Oct 5, 2009

Hungarian Jancsi Torta

As I started writing about this, I wondered what the heck a Jancsi is. Dear readers, there is an answer to this question, but it's not a what, it's a who. And a romantic tale it is--all about a Gypsy violinist named Rigo Jancsi, who had a scandalous affair with the daughter of an American millionaire. According to the description of the Jancsi torta on wikipedia, Rose's version is not a strictly traditional rendering, because it's supposed to be a two-layer chocolate torte filled with apricot jam and covered with chocolate. But this version is quite delicious, and it's my belief that Rigo and Clara would like it even better, if they ever got around to stopping their hanky-panky long enough to test versions of cake.

This is a naturally gluten-free cake, and contains only eggs, chocolate, walnuts, and sugar, plus a little bit of cream and tartar for the egg whites. After making the passion fruit cake, I thought that this one was downright easy, with just a few ingredients and just a few steps.
First, the walnuts are toasted and rubbed in a dish towel to get rid of as much of the skin as possible.

If you wanted to skip any of the steps, you could probably skip the toasting and rubbing steps, but I didn't want to. The only way I could tell if it made a difference would be to bake two cakes at the same time, changing only those two steps. I'm probably not going to do that.
The walnuts and dark chocolate are ground in a food processor. I managed to get my hands on some Valrhona dark chocolate ("powerful and chocolatey").


The ground nuts and chocolate are mixed with part of the sugar and set aside.

The base for the batter consists only of eight egg yolks and about a cup of sugar. It's one of those miraculous transformations that comes from beating the hell out of egg yolks, so they change from bright yellow-orange globules to rich, thick, creamy batter


And then, once you add the walnuts and chocolate, it turns into a rich, creamy spotted batter.

Finally, you beat the egg whites into a meringue. Fortunately, the recipe calls for eight egg yolks and eight egg whites, so there are no leftover egg parts in the refrigerator, reminding you every time you open the door that you are being wasteful.

Meringue is so pretty, isn't it? The meringue is folded into the batter until the batter becomes airy and fluffy.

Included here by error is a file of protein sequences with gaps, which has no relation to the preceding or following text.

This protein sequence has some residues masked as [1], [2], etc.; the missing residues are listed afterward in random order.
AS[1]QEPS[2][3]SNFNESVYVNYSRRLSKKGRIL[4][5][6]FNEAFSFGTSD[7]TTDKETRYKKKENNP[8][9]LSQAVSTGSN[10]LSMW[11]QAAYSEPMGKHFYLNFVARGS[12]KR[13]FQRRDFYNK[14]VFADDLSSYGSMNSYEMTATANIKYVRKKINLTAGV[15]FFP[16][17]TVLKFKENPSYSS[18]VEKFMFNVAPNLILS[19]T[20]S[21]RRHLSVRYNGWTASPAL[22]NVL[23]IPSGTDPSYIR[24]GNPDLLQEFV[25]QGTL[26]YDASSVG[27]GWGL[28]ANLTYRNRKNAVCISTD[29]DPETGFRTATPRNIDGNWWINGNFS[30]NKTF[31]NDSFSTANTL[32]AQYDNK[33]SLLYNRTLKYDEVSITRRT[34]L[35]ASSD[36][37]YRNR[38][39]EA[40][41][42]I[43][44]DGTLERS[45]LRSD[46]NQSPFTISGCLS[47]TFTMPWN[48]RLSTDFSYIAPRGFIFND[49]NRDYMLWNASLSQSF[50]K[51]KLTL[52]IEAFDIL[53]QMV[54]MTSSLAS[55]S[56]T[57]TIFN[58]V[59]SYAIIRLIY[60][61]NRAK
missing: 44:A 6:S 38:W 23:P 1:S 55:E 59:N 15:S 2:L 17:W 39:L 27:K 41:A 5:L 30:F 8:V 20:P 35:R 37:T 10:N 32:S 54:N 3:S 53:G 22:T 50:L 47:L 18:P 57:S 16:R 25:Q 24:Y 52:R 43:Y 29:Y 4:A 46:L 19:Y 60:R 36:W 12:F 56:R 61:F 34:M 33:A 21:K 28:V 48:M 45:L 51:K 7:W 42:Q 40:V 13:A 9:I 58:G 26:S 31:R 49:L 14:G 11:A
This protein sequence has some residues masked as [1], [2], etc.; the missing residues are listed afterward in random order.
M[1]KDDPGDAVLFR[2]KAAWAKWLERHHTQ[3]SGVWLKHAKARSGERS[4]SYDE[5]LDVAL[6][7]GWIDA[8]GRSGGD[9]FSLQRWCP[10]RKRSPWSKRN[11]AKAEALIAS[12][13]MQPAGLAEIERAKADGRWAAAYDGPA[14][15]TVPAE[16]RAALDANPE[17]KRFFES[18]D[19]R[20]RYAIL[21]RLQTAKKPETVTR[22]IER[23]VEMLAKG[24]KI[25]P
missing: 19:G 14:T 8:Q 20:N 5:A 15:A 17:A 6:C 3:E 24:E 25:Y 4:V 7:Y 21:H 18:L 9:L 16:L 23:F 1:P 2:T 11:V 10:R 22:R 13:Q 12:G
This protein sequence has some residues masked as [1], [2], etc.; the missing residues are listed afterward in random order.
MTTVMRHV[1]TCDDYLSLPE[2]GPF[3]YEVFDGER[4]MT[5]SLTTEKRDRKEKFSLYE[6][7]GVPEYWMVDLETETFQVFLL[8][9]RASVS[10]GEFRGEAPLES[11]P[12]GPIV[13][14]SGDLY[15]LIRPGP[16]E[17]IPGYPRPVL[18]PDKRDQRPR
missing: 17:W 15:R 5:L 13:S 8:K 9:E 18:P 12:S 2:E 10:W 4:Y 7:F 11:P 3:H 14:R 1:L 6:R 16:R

I have two cake strips wrapped around the springform pan. The pink one is Rose's, made of silicone; the gray one is from the King Arthur catalogue. It has to be soaked in water before using it, and it is inferior to Rose's, but I keep forgetting to order another one.
I sailed through this recipe with no problem at all. But when I poured the batter into the springform pan, it seemed to be an overly-bounteous amount. I checked the recipe. It said, "The batter will fill the pan half full." Hmmm. Well, I could either remove some batter or I could just see what happens. Oh, let's just see what happens, I said to myself.

Yikes! Looks what happens!
Well, I thought, maybe it will sink when I take it out of the oven.

Not so much.
It did sink in the middle eventually, but still had the crown around the edge.

I think my pan (a 9-inch springform pan, as specified) must either have been a little smaller than the standard pan, or the volume of egg whites was too great. Rose does give both weight and volume measurements for eggs, but I didn't bother this time. There seemed to be no harm done, however, although I did let the cake bake for the maximum amount of recommended time.
There are several options for serving the cake: topped with a chocolate ganache (this is the way Rigo and Clara ate it), topped with light whipped ganache, or topped with warmed sour cherry or apricot preserves. I went the sour cherry route, with a dollop of whipped cream on the side. Jim volunteered to go to the grocery store for me, and he was very apprehensive about the sour cherry preserves. "What if they don't have sour cherry preserves?" I told him that they would; they'd just be expensive because they had the word "sour" in them. He looked at me like I was making that up, which I sort of was, but it turned out to be true.

He was a little bit grumbly when he came home and announced that this jar of sour cherry preserves cost over three times as much as a jar of Smucker's. But the taste was perfect with the torte--worth every penny.
This cake is one of the more interesting cakes I've made from the book--about as different from an American cake-mix-style cake as it's possible to be and still be in the same genre. It's very light and delicate, but still manages to contain the assertive flavors of chocolates and walnuts withouto being overwhelmed by them. It's the kind of food that want to savor, so you can enjoy all the contrasting flavors and textures. I'm sure it would be good with chocolate ganache too--how could it not be--but try the sour cherry preserves too.

TASTING PANEL:



June: "Moist and light. I think the combinations of nuts and chocolate do well to balance the whipped cream. The little bit of texture to the cherries makes it really nice."

David: "I think it was wonderful, but I can't tell you exactly why. The difference in temperatures, the difference in textures--it's got some nice combinations."

Jim: "Very light. I like the little bits of chocolate. This one's a winner."

. . . . . . . .
I'm really looking forward to checking out the blogs to see what other people did with this cake. I spent a few hours Saturday afternoon going through the blogs of the people who have signed up for this bake-through. We have some very talented cooks and bakers! Some have been doing blogs for years; some have just started. Some have baked incredible wedding cakes and teach baking classes; others, like me, have a more amateur status. We're from all over--England, Canada, Georgia, California, Colorado, et al. Welcome to all of you!
I will do another posting mid-week that will primarily be a place for you to ask each other questions, to brainstorm, and to offer advice. See you then.